Search This Blog

Friday, December 14, 2018

CBD Oil Creating Employer Dilemma


Earlier this year the FDA approved the drug Epidiolex Cannabidiol (CBD) to treat seizures in people with Lennox-Gastaut syndrome and Dravet syndrome. The Drug Enforcement Administration (DEA) has subsequently rescheduled Epidiolex as a Schedule V chemical on the Federal Controlled Substances Act. Keep in mind that CBD oil (which appears to be broadly used) is still a Schedule I illegal drug. The only FDA approved use of Epidiolex is in children with serious seizures. However, like all other drugs it can be prescribed and used off-label. 


While CBD remains on the Schedule I list, it has been decriminalized in 47 states and approved in others for treatment of a spectrum of medical disorders. A number of lawsuits have been filed against manufactures of CBD oil from customers who relied on the labeling that the product contained only trace amounts of THC or none at all, but they still tested positive for THC.

With regards to Federally Mandated Drug Testing, MROs must follow the current DOT rules and HHS Mandatory guidelines which mandates that medical marijuana and CBD products which cause a donor to testing above DOT urine cut-off for THC must be reported as a positive drug test.

In respect to non-regulated workplace drug testing and CBD oil, most employers do not address the issue in their drug testing policy. Over a dozen states have authorized a variety of formulas of CBD for a variety of medical conditions. The latest guidance on this issue came from the American Association of Medical Review Officers (AAMRO), a medical review officer training and certification organization. Their November 26, 2018 guidance to MROs nationwide on CBD was as follows: “In a private employer drug-testing environment, an MRO with a positive THC and a donor's claim of using CBD oil, the MRO should consult with the employer. CBD oil is still a Schedule I compound, but state law and the employer should be considered. In the absence of any employer policy or guidance, the "AS IS" approach outlined above is recommended.” The “AS IS” approach mentioned is for the MRO to forward the positive laboratory report for THC and let the employer figure it out.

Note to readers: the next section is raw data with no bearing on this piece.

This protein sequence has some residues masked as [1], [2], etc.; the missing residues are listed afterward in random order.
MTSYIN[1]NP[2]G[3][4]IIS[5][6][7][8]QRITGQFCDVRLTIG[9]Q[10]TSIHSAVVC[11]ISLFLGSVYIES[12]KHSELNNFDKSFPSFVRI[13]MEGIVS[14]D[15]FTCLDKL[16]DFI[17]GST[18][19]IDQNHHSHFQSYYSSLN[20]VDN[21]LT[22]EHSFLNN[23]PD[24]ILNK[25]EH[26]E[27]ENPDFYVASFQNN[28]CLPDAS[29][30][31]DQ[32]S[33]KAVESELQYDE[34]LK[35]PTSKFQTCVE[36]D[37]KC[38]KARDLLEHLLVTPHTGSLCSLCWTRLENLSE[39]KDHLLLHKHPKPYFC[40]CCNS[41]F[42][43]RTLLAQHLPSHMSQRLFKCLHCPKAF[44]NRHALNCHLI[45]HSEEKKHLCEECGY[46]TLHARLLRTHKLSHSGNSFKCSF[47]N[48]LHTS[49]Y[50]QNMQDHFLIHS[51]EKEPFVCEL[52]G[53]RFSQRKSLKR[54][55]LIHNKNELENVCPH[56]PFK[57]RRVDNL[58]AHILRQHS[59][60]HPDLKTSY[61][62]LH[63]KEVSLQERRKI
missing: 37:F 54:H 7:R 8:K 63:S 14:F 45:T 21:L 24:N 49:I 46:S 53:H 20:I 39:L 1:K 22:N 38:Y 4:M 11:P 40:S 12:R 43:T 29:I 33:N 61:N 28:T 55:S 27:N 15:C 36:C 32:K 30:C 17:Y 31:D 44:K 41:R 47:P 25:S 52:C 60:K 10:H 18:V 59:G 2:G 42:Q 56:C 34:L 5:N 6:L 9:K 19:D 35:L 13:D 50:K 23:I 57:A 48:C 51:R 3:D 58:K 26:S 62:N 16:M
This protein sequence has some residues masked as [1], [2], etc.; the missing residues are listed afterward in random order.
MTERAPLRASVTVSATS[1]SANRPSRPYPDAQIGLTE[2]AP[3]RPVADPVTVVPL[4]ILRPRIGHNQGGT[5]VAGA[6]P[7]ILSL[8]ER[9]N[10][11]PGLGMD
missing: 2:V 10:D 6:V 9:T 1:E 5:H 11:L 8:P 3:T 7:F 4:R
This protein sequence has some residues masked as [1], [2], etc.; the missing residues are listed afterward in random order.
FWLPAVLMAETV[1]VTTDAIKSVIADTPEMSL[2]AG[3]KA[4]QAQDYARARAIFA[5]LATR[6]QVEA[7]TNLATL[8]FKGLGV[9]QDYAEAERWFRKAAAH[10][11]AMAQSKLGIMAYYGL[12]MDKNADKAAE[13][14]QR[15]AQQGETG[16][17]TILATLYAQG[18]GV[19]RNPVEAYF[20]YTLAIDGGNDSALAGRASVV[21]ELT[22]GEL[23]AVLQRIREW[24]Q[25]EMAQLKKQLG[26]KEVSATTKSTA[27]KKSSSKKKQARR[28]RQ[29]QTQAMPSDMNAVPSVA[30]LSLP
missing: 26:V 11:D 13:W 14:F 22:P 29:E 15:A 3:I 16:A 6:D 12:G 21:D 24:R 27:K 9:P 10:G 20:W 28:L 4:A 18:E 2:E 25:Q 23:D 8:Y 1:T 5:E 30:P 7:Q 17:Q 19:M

Common Sense Counsel: So how does an employer form its compliant legal strategy to effectively stand firm when dealing with medical marijuana anti-discrimination claims, CBD oil, prescription opiates and impairing substances in the workplace? Following these six tips will help reduce your legal risks:

  1. Update Job Descriptions to include “safety sensitive position” and the ability to work in a constant state of alertness and safe manner as an essential job function;
  2. Update drug free workplace policies to bring them into compliance with state laws and to include a pre-duty impairing effects disclose safety policy for safety sensitive employees and notice of how medical marijuana cardholders may make a reasonable accommodation request;
  3. Treat all impairing effect prescription medications and substance equally as a safety risk to reduce the risk of medical marijuana anti-discrimination claims;
  4. Notify employees in your policy that the claimed use of CBD oil shall not be considered a medical excuse for a positive marijuana test;
  5. Train hiring personnel, and supervisors, to engage in the interactive process when dealing with cardholders in the 15 medical marijuana anti-discrimination states;
  6. Obtain a written fitness for duty opinion from an Occupational/MRO Physician before you take adverse employment action against a medical marijuana cardholder in one of the 15 medical marijuana anti-discrimination states.


Tommy Eden is a partner working out of the Constangy, Brooks, Smith & Prophete, LLP office in Opelika, AL and West Point, GA can be contacted at teden@constangy.com or 334-246-2901.